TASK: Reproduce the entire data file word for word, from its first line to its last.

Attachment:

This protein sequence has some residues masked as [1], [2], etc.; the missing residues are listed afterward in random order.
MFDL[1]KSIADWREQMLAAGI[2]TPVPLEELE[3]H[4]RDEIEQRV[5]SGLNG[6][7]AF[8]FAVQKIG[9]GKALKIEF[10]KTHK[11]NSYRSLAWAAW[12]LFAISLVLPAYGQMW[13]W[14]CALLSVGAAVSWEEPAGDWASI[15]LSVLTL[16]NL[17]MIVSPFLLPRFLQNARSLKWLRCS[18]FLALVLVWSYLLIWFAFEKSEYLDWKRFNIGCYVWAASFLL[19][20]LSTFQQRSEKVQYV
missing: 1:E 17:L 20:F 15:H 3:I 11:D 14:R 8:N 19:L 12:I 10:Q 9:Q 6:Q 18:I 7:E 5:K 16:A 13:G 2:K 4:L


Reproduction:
This protein sequence has some residues masked as [1], [2], etc.; the missing residues are listed afterward in random order.
MFDL[1]KSIADWREQMLAAGI[2]TPVPLEELE[3]H[4]RDEIEQRV[5]SGLNG[6][7]AF[8]FAVQKIG[9]GKALKIEF[10]KTHK[11]NSYRSLAWAAW[12]LFAISLVLPAYGQMW[13]W[14]CALLSVGAAVSWEEPAGDWASI[15]LSVLTL[16]NL[17]MIVSPFLLPRFLQNARSLKWLRCS[18]FLALVLVWSYLLIWFAFEKSEYLDWKRFNIGCYVWAASFLL[19][20]LSTFQQRSEKVQYV
missing: 1:E 17:L 20:F 15:H 3:I 11:D 14:R 8:N 19:L 12:I 10:Q 9:Q 6:Q 18:I 7:E 5:K 16:A 13:G 2:K 4:L